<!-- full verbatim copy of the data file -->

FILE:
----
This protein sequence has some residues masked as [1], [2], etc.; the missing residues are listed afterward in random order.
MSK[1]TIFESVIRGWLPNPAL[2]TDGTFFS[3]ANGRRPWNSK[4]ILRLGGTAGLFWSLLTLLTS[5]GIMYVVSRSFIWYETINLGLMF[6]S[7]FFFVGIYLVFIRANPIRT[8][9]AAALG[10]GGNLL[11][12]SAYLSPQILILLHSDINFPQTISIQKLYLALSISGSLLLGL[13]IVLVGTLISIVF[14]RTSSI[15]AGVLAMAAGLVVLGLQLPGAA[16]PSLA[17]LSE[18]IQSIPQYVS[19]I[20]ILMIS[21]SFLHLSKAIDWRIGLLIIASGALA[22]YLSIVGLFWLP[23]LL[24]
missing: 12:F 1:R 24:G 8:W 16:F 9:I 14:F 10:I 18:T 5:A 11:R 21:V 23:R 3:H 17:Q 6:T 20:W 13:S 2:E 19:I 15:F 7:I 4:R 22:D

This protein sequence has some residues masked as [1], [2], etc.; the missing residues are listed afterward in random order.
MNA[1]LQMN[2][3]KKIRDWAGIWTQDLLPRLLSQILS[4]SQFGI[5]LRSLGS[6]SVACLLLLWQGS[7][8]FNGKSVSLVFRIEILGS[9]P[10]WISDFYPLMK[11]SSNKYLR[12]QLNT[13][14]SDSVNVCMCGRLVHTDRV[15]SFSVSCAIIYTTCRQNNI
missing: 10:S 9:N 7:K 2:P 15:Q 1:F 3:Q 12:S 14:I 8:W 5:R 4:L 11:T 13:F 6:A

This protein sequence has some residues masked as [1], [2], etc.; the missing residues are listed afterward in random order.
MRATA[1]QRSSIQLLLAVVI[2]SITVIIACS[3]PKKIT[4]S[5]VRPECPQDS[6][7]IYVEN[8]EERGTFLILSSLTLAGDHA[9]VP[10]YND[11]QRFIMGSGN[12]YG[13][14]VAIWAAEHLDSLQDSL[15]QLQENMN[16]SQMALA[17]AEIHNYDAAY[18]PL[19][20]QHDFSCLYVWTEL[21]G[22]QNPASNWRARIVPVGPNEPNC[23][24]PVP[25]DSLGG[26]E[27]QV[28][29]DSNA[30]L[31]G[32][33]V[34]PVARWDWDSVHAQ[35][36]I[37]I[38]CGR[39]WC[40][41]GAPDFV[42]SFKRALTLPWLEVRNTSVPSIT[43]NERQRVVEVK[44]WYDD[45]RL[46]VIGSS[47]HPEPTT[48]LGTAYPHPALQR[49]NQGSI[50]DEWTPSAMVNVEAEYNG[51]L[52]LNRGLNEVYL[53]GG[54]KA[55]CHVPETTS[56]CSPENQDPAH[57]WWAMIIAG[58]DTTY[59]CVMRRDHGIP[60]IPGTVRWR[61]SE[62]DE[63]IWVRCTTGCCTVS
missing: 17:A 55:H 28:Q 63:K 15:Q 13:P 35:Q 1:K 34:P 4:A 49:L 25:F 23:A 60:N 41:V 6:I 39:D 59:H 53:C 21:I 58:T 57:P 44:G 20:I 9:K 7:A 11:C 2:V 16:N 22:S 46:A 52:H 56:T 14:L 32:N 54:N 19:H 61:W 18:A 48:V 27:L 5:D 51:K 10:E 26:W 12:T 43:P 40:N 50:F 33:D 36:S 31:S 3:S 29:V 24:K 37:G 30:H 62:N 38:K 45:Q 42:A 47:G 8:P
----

This protein sequence has some residues masked as [1], [2], etc.; the missing residues are listed afterward in random order.
MSK[1]TIFESVIRGWLPNPAL[2]TDGTFFS[3]ANGRRPWNSK[4]ILRLGGTAGLFWSLLTLLTS[5]GIMYVVSRSFIWYETINLGLMF[6]S[7]FFFVGIYLVFIRANPIRT[8][9]AAALG[10]GGNLL[11][12]SAYLSPQILILLHSDINFPQTISIQKLYLALSISGSLLLGL[13]IVLVGTLISIVF[14]RTSSI[15]AGVLAMAAGLVVLGLQLPGAA[16]PSLA[17]LSE[18]IQSIPQYVS[19]I[20]ILMIS[21]SFLHLSKAIDWRIGLLIIASGALA[22]YLSIVGLFWLP[23]LL[24]
missing: 12:F 1:R 24:G 8:W 16:F 9:I 14:F 10:I 18:T 5:A 11:R 21:V 23:R 3:H 17:Q 6:T 20:W 13:S 2:E 19:I 15:F 7:I 4:R 22:D

This protein sequence has some residues masked as [1], [2], etc.; the missing residues are listed afterward in random order.
MNA[1]LQMN[2][3]KKIRDWAGIWTQDLLPRLLSQILS[4]SQFGI[5]LRSLGS[6]SVACLLLLWQGS[7][8]FNGKSVSLVFRIEILGS[9]P[10]WISDFYPLMK[11]SSNKYLR[12]QLNT[13][14]SDSVNVCMCGRLVHTDRV[15]SFSVSCAIIYTTCRQNNI
missing: 10:S 9:N 7:K 2:P 15:Q 1:F 3:Q 12:S 14:I 8:W 5:R 4:L 11:T 13:F 6:A

This protein sequence has some residues masked as [1], [2], etc.; the missing residues are listed afterward in random order.
MRATA[1]QRSSIQLLLAVVI[2]SITVIIACS[3]PKKIT[4]S[5]VRPECPQDS[6][7]IYVEN[8]EERGTFLILSSLTLAGDHA[9]VP[10]YND[11]QRFIMGSGN[12]YG[13][14]VAIWAAEHLDSLQDSL[15]QLQENMN[16]SQMALA[17]AEIHNYDAAY[18]PL[19][20]QHDFSCLYVWTEL[21]G[22]QNPASNWRARIVPVGPNEPNC[23][24]PVP[25]DSLGG[26]E[27]QV[28][29]DSNA[30]L[31]G[32][33]V[34]PVARWDWDSVHAQ[35][36]I[37]I[38]CGR[39]WC[40][41]GAPDFV[42]SFKRALTLPWLEVRNTSVPSIT[43]NERQRVVEVK[44]WYDD[45]RL[46]VIGSS[47]HPEPTT[48]LGTAYPHPALQR[49]NQGSI[50]DEWTPSAMVNVEAEYNG[51]L[52]LNRGLNEVYL[53]GG[54]KA[55]CHVPETTS[56]CSPENQDPAH[57]WWAMIIAG[58]DTTY[59]CVMRRDHGIP[60]IPGTVRWR[61]SE[62]DE[63]IWVRCTTGCCTVS
missing: 17:A 55:H 28:Q 63:K 15:Q 13:P 35:Q 1:K 34:P 4:A 49:L 25:F 23:A 60:N 41:V 6:I 39:D 59:H 53:C 21:I 58:T 57:P 44:G 20:I 9:K 7:A 11:C 2:V 16:N 22:S 46:A 52:H 56:T 14:L 32:N 54:N 19:H 61:W 18:A 48:V 27:L 5:D 51:K 10:E 26:W 12:T 43:P 40:N 50:F 33:D 36:S 31:S 3:S 29:V 24:K 37:G 30:H 62:N 38:K 45:Q 42:A 47:G 8:P